The Latest: Lynch says Fayetteville police join reform trend

AP News
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Posted: May 24, 2016 3:10 PM

FAYETTEVILLE, N.C. (AP) — The Latest on U.S. Attorney General Loretta Lynch's visit to highlight her agency's recommendations to the Fayetteville Police Department and the reforms officers have implemented (all times local):

2:45 p.m.

U.S. Attorney General Loretta Lynch says more police departments are inviting her federal agency's suggestions on law enforcement techniques to head off community complaints later.

Lynch visited her native state Tuesday to encourage a North Carolina police department's reforms. She congratulated Fayetteville police for improving public transparency and responsiveness. Lynch says more police departments are embracing changes that head off trouble.

Fayetteville Police Chief Harold Medlock in 2014 asked the U.S. Justice Department for input on how it could operate better. The agency made dozens of suggestions in December.

Lynch is highlighting elements of a report last year by President Barack Obama's policing task force. The panel was created in response to upheaval in Ferguson, Missouri, and elsewhere that exposed the gulf between police agencies and their communities.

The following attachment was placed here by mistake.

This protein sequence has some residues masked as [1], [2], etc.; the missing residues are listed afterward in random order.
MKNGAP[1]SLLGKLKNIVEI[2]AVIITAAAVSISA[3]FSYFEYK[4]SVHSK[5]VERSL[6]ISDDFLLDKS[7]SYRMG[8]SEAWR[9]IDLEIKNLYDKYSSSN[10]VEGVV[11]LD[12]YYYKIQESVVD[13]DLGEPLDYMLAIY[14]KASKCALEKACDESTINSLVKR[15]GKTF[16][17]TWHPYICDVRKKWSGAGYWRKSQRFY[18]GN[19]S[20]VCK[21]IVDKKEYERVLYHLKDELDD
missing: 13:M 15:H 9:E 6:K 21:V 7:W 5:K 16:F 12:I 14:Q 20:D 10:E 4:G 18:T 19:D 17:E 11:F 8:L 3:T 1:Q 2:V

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9:30 a.m.

U.S. Attorney General Loretta Lynch is encouraging a North Carolina police department's efforts to become more community-friendly.

Lynch is scheduled to visit Fayetteville on Tuesday to celebrate the Police Department's improvements in policy and oversight.

The visit is part of her national Community Policing Tour of six communities that excel in areas cited in a report by President Barack Obama's policing task force. The group was created in response to upheaval in Ferguson, Missouri, and elsewhere that exposed the gulf between local law-enforcement agencies and the communities they serve.

Fayetteville police Chief Harold Medlock in 2014 asked the U.S. Justice Department for input on how it could operate better. The federal agency made dozens of suggestions in December and has noted that the racial disparity in police traffic stops is declining.